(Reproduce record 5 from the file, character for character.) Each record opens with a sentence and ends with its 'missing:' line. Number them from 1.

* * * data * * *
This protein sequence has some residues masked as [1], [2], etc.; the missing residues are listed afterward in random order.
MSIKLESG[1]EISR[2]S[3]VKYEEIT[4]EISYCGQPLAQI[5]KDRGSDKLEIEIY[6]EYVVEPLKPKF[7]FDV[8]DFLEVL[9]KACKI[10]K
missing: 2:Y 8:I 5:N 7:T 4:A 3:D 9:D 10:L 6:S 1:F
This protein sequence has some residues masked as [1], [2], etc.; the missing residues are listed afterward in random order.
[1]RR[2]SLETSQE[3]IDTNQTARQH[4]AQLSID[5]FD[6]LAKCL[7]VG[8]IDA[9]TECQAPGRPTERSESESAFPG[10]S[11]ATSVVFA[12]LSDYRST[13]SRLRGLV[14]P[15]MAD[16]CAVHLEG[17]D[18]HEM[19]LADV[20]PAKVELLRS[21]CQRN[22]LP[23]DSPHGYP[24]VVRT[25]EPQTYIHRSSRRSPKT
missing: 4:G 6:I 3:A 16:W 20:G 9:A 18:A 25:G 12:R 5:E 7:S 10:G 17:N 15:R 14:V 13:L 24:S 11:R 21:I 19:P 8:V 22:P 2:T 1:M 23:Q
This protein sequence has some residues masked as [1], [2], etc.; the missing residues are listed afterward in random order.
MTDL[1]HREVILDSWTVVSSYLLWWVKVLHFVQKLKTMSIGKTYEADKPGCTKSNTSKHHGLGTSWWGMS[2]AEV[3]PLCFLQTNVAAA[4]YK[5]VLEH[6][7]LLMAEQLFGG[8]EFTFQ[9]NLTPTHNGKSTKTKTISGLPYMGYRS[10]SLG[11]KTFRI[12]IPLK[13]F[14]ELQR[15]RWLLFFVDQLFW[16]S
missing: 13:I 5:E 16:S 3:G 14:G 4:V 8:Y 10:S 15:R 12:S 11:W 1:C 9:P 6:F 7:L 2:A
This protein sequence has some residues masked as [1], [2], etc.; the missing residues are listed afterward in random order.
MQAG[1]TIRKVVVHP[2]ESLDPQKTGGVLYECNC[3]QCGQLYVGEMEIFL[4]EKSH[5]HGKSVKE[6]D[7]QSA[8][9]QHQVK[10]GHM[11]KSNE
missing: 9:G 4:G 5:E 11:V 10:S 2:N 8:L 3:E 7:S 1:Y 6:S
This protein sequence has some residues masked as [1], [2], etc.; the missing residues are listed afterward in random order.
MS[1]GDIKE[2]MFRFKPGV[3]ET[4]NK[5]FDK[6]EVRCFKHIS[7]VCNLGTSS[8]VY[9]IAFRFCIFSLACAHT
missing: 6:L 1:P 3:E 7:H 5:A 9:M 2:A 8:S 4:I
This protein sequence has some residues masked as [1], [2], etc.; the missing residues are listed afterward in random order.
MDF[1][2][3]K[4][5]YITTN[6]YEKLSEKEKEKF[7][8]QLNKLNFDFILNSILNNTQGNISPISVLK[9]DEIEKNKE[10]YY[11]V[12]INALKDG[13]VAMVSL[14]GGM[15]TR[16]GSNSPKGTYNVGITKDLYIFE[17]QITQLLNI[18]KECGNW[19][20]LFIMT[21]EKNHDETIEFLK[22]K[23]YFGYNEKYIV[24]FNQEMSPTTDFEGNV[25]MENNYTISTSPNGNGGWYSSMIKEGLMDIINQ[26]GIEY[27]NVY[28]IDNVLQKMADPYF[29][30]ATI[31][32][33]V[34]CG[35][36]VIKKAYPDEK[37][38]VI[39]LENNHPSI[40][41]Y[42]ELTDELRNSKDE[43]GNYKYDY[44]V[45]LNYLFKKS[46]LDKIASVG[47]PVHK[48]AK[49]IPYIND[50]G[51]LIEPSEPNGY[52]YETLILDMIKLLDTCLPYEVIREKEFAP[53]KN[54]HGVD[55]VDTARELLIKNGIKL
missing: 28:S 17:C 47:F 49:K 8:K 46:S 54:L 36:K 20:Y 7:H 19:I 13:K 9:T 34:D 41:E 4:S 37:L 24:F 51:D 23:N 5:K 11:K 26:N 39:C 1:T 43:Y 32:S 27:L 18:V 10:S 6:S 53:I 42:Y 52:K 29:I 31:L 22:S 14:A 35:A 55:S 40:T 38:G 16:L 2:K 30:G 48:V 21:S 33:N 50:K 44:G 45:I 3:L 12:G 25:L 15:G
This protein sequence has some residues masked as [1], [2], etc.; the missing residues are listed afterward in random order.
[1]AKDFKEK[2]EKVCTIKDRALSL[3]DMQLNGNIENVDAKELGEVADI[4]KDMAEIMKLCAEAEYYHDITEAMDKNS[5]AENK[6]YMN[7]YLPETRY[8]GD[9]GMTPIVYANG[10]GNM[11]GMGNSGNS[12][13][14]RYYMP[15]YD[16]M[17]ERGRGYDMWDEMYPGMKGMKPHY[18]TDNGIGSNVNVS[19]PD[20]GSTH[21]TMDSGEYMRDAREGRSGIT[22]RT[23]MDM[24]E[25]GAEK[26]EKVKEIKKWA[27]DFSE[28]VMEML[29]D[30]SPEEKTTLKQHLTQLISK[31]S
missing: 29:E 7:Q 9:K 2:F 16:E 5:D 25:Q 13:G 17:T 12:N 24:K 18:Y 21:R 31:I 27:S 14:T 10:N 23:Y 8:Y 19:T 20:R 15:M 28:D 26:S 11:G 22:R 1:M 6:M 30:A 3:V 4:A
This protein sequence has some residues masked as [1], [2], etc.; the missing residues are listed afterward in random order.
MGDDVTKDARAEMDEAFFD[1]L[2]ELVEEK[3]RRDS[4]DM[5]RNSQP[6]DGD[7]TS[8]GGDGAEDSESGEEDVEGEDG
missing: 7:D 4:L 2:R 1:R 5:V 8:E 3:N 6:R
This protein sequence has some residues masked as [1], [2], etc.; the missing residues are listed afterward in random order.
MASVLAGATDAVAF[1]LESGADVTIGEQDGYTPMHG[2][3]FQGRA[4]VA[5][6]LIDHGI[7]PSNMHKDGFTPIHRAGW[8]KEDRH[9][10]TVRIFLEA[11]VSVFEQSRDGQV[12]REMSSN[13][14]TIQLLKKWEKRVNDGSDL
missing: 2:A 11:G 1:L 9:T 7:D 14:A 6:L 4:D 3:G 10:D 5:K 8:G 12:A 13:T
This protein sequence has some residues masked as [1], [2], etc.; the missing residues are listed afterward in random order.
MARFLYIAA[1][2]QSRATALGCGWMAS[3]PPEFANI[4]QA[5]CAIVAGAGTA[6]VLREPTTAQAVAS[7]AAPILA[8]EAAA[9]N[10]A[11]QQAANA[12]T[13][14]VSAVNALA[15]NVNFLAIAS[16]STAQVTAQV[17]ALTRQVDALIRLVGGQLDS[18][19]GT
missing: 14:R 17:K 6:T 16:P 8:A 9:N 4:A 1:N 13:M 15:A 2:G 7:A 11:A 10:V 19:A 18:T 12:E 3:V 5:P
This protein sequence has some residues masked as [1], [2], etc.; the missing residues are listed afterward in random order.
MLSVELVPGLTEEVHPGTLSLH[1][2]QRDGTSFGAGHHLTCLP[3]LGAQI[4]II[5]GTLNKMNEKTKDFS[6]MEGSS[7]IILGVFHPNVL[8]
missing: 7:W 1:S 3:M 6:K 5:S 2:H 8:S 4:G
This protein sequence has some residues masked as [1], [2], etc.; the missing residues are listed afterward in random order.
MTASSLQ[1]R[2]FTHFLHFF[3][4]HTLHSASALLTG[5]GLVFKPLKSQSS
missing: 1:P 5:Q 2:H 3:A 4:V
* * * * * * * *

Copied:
This protein sequence has some residues masked as [1], [2], etc.; the missing residues are listed afterward in random order.
MS[1]GDIKE[2]MFRFKPGV[3]ET[4]NK[5]FDK[6]EVRCFKHIS[7]VCNLGTSS[8]VY[9]IAFRFCIFSLACAHT
missing: 6:L 1:P 3:E 7:H 5:A 9:M 2:A 8:S 4:I